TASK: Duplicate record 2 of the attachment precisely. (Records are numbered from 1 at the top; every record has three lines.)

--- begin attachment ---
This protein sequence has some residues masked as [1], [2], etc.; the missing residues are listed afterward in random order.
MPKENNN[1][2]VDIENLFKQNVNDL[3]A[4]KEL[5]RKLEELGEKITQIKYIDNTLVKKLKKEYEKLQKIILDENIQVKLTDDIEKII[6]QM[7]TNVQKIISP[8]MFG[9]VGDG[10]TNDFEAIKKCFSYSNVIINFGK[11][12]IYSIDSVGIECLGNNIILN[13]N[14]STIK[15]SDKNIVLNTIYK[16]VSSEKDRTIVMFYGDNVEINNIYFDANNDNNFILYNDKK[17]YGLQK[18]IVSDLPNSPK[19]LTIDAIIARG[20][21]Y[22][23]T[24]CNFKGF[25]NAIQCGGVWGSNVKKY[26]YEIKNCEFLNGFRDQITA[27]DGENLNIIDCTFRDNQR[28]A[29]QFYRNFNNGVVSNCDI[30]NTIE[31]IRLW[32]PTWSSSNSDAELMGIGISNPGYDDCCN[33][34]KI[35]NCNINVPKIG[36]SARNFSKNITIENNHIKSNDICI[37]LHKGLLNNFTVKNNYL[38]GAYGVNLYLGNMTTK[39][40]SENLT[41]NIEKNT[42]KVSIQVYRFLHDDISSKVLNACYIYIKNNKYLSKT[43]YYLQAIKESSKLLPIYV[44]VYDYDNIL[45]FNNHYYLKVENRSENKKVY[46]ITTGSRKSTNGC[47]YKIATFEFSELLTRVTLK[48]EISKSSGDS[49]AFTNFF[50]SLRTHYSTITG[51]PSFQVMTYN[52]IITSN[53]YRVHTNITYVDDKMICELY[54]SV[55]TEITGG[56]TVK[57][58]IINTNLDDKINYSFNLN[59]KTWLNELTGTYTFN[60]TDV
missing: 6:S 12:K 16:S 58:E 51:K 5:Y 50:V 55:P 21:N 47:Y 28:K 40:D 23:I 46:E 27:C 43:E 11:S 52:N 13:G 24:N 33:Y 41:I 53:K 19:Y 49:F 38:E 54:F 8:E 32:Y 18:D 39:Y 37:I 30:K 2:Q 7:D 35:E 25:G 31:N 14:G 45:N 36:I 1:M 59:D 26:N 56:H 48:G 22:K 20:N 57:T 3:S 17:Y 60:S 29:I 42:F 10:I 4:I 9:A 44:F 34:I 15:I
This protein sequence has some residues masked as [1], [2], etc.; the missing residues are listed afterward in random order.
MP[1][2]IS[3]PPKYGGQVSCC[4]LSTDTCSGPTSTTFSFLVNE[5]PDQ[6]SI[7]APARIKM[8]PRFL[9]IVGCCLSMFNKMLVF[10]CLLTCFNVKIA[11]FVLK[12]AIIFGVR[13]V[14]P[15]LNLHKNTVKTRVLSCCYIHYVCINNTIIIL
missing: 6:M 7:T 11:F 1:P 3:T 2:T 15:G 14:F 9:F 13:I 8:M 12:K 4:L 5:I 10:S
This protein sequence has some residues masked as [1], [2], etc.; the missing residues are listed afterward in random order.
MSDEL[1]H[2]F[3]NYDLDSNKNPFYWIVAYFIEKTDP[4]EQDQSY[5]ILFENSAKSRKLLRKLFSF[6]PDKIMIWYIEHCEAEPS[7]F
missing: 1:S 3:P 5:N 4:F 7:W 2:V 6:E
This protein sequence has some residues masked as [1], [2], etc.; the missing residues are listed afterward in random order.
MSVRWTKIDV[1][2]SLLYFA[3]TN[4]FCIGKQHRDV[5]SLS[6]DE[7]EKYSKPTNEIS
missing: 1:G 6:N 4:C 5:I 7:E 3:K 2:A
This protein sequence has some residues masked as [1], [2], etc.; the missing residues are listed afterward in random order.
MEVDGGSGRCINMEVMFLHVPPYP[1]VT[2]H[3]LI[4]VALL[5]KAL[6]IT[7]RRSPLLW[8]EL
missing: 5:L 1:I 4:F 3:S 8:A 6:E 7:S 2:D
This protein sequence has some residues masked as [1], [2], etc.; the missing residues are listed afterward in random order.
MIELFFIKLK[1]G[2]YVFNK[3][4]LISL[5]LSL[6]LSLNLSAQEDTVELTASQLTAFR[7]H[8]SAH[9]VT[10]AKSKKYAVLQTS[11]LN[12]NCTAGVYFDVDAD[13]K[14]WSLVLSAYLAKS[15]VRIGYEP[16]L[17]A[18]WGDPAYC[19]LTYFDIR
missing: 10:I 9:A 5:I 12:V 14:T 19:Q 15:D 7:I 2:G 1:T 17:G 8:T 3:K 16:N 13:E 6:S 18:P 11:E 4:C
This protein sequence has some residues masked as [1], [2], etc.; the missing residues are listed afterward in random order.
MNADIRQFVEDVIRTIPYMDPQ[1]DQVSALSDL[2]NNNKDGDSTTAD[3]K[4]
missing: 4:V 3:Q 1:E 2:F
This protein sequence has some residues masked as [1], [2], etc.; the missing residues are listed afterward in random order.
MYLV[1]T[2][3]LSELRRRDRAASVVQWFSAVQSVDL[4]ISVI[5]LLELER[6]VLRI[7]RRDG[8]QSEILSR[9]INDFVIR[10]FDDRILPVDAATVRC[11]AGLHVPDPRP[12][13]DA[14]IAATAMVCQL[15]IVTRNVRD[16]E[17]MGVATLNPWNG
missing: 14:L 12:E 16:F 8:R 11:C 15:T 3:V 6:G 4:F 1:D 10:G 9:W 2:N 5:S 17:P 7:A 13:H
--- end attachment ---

This protein sequence has some residues masked as [1], [2], etc.; the missing residues are listed afterward in random order.
MP[1][2]IS[3]PPKYGGQVSCC[4]LSTDTCSGPTSTTFSFLVNE[5]PDQ[6]SI[7]APARIKM[8]PRFL[9]IVGCCLSMFNKMLVF[10]CLLTCFNVKIA[11]FVLK[12]AIIFGVR[13]V[14]P[15]LNLHKNTVKTRVLSCCYIHYVCINNTIIIL
missing: 6:M 7:T 11:F 1:P 3:T 2:T 15:G 14:F 9:F 13:I 8:M 12:K 4:L 5:I 10:S